How to get to Maastricht
Maastricht is so close to Belgium that some of its suburbs actually cross the border. Germany is just down the road, so really it’s very easy to get there! Here are a few suggestions.
On foot: The obvious way if you live in or near Maastricht, BUT… the conference location is directly opposite Maastricht railway station, which is also where the international bus services stop.
By train: this is the obvious choice for people arriving from within the Netherlands; no parking charges and so close to the conference location. There are two direct trains an hour from Amsterdam Centraal and two trains an hour from Schiphol Airport with a change at Utrecht (journey time under 2½ hours, single fares about €27 second class).
You cannot reserve seats on Dutch trains, and it makes no difference in price to buy in advance (except on some international trains). Timetables (in English) can be found on the Dutch Railways website. Tickets can also be purchased from ticket machines in the baggage reclaim area at Schiphol Airport. There is also a staffed ticket office in the main concourse inside the airport and at Amsterdam Centraal. There is usually a small surcharge for using a credit card. Tickets can be booked online, and the site accepts MasterCard, Visa and American Express credit cards.
Remember to keep your train ticket on you as you leave or enter a station! It has to be scanned at the turnstiles, and it may be checked on the train itself.
By car: Maastricht is located on the A2 (E25) Amsterdam-Maastricht-Liège motorway and close to the A76 (E314) Antwerp-Aachen motorway. The conference hotel has its own private car park, and charges €19.50 per car per night. Please click here for more information about other places to park in Maastricht.
By air: Maastricht has its own airport (which it shares with Aachen) but it’s basically only holiday flights that operate from there. There is however a greater choice of international airports, all of which are within a couple of hours from Maastricht:
|Intercontinental airports||International airports|
(mostly European flights operated by low cost carriers)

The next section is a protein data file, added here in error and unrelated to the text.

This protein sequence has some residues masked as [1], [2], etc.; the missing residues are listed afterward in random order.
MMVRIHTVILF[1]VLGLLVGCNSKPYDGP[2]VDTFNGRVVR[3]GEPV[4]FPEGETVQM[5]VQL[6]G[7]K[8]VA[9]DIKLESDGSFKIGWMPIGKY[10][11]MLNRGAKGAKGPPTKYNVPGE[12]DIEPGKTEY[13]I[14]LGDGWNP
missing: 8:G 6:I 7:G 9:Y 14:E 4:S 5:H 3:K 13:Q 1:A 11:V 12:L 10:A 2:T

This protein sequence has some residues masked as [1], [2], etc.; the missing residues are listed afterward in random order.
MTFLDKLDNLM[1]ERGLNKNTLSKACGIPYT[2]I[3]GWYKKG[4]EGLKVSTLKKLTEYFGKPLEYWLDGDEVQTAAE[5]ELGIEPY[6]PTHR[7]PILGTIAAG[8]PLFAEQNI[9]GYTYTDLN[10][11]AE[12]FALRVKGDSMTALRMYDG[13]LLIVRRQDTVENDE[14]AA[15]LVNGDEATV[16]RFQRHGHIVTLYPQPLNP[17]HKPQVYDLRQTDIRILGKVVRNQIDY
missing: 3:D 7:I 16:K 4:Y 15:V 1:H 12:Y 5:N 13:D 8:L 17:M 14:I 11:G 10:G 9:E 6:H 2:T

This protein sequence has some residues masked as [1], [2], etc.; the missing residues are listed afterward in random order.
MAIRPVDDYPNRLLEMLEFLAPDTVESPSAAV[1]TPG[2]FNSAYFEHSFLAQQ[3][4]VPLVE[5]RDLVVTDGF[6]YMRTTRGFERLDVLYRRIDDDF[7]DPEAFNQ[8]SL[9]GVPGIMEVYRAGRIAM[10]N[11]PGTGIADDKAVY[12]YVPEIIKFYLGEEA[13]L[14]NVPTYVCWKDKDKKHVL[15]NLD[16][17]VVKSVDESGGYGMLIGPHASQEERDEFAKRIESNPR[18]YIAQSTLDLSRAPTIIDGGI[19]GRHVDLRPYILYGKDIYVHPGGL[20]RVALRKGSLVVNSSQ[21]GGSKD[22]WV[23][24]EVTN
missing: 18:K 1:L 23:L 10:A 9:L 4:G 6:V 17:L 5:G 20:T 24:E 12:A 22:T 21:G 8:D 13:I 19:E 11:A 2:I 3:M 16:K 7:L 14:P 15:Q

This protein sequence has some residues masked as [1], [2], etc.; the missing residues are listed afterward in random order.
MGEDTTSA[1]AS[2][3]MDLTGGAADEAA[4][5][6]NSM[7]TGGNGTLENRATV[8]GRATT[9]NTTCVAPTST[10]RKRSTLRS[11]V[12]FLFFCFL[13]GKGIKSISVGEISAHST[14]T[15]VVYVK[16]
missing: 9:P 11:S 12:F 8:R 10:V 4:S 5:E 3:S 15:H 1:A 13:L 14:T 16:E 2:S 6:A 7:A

By high-speed train: The Thalys and Eurostar high-speed trains from Paris and London will take you as far as Brussels, and from there you can take a connecting train to Maastricht, changing at Liège. ICE trains from operate from Basel (CH), Frankfurt and Cologne, where you can take the train to Maastricht, changing at Aachen.
Fares for high-speed trains vary, reservation is required, and the earlier you book the cheaper it will usually be.
By ferry from UK ports: The only overnight ferry which is reasonably convenient for Maastricht is the Hull to Zeebrugge service from P&O. Other services, such as Newcastle to IJmuiden (for Amsterdam) with DFDS, and Harwich to Hoek van Holland with Stena Line are fine if you plan to visit other parts of the Netherlands, but will involve a longer drive. Don’t consider cross-Channel routes to Calais and Dunkerque unless you are travelling by car, because there are no good public transport links to Maastricht. By car from Calais or Dunkerque, it is almost a 4 hour drive to the conference location (via Gent and Antwerp), depending on traffic.
By coach: There are services from many European cities operated by Eurolines, FlixBus, Terravision and Deutsche Bahn (German Railways) to Maastricht. They arrive at the new international coach terminal just opposite the conference location (due to open early 2020). Fares are cheap, but timetables are not always convenient and reports about the services vary. If you are flying with KLM into Amsterdam Airport, they offer a FREE coach service to and from Maastricht.
Transport information: Door-to-door English-language information on public transport to and around the Netherlands (not including flights and ferry routes) is available through www.9292.nl. It also contains information about any disruptions to travel. 9292 has apps for Apple or Android. The Dutch National Railways NS JourneyPlanner is also available in English with apps for Apple and Android.
Public transport smart card: If you are staying longer in the Netherlands, it is worth buying a public transport smart card, called an OV-chipkaart, which you can top up and use on all public transport throughout the country. Locals and long-term visitors can purchase a personal OV-chipkaart, valid for public transport and bike rental. If you are just travelling to the conference and back, buying a ticket at the airport or station is the easiest option. You can buy single tickets on most buses but increasingly you cannot pay in cash, only with a debit or credit card – and it’s more expensive.
Fares and other information were correct at time of publication.
SENSE cannot be held responsible for any subsequent changes.